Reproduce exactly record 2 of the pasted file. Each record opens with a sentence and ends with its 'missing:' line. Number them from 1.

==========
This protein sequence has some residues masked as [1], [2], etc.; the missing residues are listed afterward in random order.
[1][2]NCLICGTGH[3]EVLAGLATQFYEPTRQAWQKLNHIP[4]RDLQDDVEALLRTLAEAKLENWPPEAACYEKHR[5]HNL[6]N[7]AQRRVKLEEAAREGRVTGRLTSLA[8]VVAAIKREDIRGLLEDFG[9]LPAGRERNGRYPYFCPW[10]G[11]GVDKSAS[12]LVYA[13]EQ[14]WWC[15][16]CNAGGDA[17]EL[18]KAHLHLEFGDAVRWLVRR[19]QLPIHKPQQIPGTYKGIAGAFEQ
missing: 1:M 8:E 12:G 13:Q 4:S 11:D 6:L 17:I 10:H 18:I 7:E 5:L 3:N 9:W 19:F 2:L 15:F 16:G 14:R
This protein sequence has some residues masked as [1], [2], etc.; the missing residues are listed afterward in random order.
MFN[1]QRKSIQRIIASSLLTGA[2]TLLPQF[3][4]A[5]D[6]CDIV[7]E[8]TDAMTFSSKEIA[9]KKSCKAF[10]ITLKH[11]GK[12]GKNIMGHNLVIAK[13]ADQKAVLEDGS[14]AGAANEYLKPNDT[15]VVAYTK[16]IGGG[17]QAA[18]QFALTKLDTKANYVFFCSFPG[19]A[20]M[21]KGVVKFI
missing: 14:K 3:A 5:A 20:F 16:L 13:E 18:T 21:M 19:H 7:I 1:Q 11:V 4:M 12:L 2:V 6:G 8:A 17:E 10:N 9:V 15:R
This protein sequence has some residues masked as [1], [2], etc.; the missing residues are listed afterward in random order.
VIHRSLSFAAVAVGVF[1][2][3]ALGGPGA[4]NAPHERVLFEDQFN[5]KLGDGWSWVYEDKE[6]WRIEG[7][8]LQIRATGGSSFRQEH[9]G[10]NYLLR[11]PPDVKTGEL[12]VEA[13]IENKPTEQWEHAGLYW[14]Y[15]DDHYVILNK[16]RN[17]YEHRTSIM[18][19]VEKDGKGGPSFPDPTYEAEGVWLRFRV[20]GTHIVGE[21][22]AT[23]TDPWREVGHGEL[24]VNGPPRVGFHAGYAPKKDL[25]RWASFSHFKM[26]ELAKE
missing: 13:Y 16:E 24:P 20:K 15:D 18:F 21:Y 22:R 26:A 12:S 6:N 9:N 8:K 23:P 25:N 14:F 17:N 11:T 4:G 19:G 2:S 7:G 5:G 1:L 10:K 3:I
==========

This protein sequence has some residues masked as [1], [2], etc.; the missing residues are listed afterward in random order.
MFN[1]QRKSIQRIIASSLLTGA[2]TLLPQF[3][4]A[5]D[6]CDIV[7]E[8]TDAMTFSSKEIA[9]KKSCKAF[10]ITLKH[11]GK[12]GKNIMGHNLVIAK[13]ADQKAVLEDGS[14]AGAANEYLKPNDT[15]VVAYTK[16]IGGG[17]QAA[18]QFALTKLDTKANYVFFCSFPG[19]A[20]M[21]KGVVKFI
missing: 14:K 3:A 5:A 20:F 16:L 13:E 18:T 21:M 19:H 7:I 1:Q 11:V 4:M 12:L 2:V 6:G 8:A 17:E 10:N 9:V 15:R